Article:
“Were you Baptist before Lutheran?” someone asked me recently.
No. I was more atheist than anything…which is sometimes like being Baptist (as any faith affiliation is), but mostly not. A closet atheist, but a convinced one nonetheless. I think I was asked this question because sometimes I sing Gospel tunes in worship, or ask for an “Amen” in my sermons.
Lutherans can do that, right?
In one of my theology classes at university (called “Black Theology/Black Church) we were assigned the task of visiting a historically black church on a Sunday morning. For a university that, at the time, was only 6% people of color, you can imagine this was a stretch for many in the class.
Off I went with two classmates one Sunday morning to First Church of God in Christ in Gary, Indiana. We arrived a little early, disrupting a small Bible study taking place in the sanctuary. And when worship started, the small Bible study turned into the small congregation, perhaps only numbering 20 in total. And the little electric organ ramped up and we all stood up and clapped (on 2 and 4), and hands were held high and “Amens” came aplenty and we sang and sand for probably half an hour. No hymnals, mind you. It seemed everyone got the words but us newbies…though we stumbled along.
And then the pastor came with a message, another half hour or so. And then an offering, “the tithe” as it was called. And then more singing. And then a second offering, or “the gift” as it was explained. The pastor must have seen my perplexed face. And then an altar call, where no one was particularly saved but everyone was blessed. And then gone.
And the whole thing was totally foreign to me. Totally uncomfortable. Doubly uncomfortable, in some ways. I felt that my presence was a disruption…this white guy coming to watch. And then I also felt disrupted by the strangeness of it all: I didn’t know the hymns, I didn’t shout “Amen,” I didn’t want to be saved.
And looking back I’m thinking, I’m wondering, if this experience wasn’t one of the big wedges that got stuck in my armor of atheism. It shook me up. It made me feel totally uncomfortable.
And I paid attention to it.
When something forces you out of your comfort zone, there are two natural responses: run or ridicule.
We can run from discomfort, preserving ourselves and what we already know. As Father Richard Rohr has been known to say, “We only want to learn what we already know.” This is true in most all of life, but I see it most clearly in the church where the ruffling of the feathers means the rumbling of the masses. We essentially decide to go find a place that makes us feel more comfortable…at least, for a while. Because nothing is comfortable forever. Evolution is the way of all living things. And even the relative plateau times are really just the cover for quantum leaps of change. Even in times of so-called steadiness, the tectonic plates are shifting underneath it all. Hence why a straw can “break the camel’s back.” Were things not always in flux underneath the surface, a straw wouldn’t have that power.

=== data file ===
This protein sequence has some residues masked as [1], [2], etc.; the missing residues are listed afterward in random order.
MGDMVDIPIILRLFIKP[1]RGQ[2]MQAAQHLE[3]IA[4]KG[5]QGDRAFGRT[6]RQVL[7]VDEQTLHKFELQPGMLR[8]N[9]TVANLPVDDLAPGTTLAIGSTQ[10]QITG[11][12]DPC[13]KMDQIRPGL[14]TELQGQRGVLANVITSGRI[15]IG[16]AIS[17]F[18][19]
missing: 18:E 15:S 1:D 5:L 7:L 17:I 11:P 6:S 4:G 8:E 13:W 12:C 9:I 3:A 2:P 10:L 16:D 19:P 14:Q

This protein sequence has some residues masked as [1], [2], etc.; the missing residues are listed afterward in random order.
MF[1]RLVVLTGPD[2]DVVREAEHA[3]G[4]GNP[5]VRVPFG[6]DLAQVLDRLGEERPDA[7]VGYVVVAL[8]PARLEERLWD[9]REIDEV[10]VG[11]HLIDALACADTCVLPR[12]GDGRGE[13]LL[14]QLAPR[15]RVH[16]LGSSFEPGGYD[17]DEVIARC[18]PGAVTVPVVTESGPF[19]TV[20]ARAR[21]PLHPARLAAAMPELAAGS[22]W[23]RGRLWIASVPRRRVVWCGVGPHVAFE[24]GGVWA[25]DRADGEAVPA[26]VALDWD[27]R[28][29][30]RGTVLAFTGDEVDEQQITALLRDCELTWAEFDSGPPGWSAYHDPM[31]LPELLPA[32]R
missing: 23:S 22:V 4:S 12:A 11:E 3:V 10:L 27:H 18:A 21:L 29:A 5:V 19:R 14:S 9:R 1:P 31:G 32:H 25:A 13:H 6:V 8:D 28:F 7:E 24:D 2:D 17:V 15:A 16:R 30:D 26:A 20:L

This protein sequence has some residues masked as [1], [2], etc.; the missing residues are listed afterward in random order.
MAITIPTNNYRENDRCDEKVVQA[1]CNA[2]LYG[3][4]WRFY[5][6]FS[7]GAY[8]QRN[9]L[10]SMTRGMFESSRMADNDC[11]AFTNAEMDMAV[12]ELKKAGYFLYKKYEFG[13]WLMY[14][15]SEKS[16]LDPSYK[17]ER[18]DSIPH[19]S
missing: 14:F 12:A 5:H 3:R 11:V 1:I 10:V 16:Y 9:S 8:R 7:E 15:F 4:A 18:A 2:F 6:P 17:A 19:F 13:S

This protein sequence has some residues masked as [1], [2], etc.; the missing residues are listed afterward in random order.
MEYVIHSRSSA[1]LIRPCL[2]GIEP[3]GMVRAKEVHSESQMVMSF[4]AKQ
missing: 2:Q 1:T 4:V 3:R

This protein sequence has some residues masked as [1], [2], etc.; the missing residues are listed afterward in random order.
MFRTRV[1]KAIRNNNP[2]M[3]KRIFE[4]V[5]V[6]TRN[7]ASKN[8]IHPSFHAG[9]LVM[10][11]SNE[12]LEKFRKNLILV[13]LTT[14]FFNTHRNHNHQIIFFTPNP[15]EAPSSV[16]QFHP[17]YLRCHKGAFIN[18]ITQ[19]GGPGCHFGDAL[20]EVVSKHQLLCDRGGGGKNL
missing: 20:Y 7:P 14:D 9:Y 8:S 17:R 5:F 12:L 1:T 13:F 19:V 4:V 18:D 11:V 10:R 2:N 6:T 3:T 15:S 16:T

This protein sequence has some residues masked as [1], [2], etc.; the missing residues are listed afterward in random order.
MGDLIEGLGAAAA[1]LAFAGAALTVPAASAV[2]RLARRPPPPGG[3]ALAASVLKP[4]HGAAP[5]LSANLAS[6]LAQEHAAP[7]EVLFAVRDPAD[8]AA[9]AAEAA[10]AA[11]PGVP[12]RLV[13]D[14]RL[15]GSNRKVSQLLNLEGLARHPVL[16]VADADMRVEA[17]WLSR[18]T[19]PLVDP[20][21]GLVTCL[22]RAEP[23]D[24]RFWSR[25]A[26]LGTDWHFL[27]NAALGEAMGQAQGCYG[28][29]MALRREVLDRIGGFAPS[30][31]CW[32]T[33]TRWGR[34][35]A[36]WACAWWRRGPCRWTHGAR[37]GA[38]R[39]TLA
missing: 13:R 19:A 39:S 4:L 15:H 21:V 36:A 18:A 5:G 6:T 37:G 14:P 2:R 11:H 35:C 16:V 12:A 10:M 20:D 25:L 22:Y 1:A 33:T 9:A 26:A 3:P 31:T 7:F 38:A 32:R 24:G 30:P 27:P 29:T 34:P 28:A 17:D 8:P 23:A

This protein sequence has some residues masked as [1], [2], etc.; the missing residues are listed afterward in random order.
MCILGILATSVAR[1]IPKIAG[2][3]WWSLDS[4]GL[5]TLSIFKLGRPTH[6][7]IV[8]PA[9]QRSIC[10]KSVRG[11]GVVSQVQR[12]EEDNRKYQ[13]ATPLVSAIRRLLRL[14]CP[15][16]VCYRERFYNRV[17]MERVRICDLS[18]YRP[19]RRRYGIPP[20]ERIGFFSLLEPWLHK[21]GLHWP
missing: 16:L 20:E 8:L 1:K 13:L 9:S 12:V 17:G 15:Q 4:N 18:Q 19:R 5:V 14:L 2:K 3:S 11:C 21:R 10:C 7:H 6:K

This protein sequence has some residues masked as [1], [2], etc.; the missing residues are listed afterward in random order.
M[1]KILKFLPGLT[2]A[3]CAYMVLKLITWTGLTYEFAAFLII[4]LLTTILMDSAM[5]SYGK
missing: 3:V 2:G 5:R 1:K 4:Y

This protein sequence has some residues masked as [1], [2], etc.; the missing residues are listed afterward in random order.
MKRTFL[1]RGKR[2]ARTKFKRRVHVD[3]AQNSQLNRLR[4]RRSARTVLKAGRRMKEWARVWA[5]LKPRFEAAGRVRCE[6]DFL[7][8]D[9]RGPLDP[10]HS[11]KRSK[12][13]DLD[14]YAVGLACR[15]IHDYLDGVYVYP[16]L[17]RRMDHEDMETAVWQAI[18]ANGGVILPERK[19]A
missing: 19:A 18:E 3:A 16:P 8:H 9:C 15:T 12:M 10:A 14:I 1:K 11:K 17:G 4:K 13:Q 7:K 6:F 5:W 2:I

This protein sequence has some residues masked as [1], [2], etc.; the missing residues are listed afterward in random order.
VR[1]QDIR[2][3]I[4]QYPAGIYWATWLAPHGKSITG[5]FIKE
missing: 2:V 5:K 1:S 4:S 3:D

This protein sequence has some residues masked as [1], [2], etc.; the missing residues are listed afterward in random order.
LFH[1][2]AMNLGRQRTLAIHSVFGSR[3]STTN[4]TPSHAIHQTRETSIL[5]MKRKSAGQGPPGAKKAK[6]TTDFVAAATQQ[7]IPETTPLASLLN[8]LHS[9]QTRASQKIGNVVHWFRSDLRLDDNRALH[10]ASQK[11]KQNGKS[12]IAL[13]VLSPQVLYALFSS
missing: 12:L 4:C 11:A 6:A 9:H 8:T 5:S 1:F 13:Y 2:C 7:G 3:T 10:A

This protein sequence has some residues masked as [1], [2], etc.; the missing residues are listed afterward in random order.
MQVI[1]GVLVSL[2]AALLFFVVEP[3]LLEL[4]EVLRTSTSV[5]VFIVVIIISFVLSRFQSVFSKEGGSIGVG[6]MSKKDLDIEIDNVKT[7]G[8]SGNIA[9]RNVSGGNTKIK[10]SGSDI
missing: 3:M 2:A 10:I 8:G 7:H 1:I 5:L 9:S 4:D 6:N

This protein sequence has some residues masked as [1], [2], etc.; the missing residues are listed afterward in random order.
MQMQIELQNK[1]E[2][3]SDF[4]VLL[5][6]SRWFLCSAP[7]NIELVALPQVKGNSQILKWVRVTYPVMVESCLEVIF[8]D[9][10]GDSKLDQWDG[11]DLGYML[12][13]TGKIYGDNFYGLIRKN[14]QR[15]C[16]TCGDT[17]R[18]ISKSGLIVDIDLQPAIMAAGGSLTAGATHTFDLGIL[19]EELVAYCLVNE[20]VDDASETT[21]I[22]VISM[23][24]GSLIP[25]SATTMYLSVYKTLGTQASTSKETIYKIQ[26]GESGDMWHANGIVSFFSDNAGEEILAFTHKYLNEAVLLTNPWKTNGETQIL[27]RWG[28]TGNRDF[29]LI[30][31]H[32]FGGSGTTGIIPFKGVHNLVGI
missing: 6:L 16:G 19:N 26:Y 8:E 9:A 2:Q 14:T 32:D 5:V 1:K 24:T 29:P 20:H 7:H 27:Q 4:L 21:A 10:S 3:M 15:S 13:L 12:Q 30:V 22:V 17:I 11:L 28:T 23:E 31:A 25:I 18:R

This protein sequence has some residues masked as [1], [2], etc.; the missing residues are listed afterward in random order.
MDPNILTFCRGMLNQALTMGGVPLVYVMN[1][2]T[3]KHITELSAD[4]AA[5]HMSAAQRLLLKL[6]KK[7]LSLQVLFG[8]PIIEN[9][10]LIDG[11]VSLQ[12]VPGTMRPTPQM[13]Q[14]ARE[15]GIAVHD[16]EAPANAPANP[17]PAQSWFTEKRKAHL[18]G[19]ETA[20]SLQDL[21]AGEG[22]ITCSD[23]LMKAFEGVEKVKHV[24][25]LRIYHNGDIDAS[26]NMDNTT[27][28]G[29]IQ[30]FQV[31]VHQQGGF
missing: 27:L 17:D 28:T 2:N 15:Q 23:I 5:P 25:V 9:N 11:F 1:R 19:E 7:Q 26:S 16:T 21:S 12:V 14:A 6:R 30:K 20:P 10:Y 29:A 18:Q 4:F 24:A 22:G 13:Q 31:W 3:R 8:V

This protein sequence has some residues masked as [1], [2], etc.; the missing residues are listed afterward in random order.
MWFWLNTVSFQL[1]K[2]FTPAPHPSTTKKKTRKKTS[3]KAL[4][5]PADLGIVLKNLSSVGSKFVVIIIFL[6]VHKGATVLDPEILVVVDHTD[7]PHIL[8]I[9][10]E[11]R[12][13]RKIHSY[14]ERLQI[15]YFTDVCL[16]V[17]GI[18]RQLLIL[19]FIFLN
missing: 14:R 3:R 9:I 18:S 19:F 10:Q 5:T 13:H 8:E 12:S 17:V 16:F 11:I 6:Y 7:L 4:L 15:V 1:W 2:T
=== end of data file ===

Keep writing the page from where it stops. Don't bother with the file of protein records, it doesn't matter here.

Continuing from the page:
Or we can ridicule it. Write it off. “That’s not the way we do things,” I say, trying to preserve a sense of “we” that is largely based off of a heightened sense of “me.” Ridicule is a philosophical tool we use to take power away from things that don’t fit in our worldview.
But we have another response that we can use: we can pay attention to the feelings of discomfort inside of us and learn from them. Why do I feel this way? What is the underlying thing, true or imaginary, I’m trying to hold on to? How can this moment teach me?
Jesus employed discomfort as his tool for growth in everything that he did. He caused everyone around him to feel uncomfortable.
The Christian church is going through this extreme time of discomfort. It’s happening at all levels: from the denominational offices to the congregation (and even to the individual Christian). And we can run from it; some are certainly doing that. They’re voting with their feet and their faith. We can ridicule it; some are certainly doing that. “Just keep things the same until you push my casket down the aisle,” is a phrase many pastors have heard and many parishioners have entertained.
Or we can learn from it. We can let it instruct us. We can trust that we catch a better glimpse of God in these moments of discomfort. After all, there must be some reason Jesus used this as his primary teaching tool!
Discomfort is now my friend. We’re not best buddies; I’d like to see them less than I do sometimes. But they always teach me something, usually something about myself and my preconceived notions. Something I can’t learn elsewhere.
And it’s hard to learn these lessons…any other way.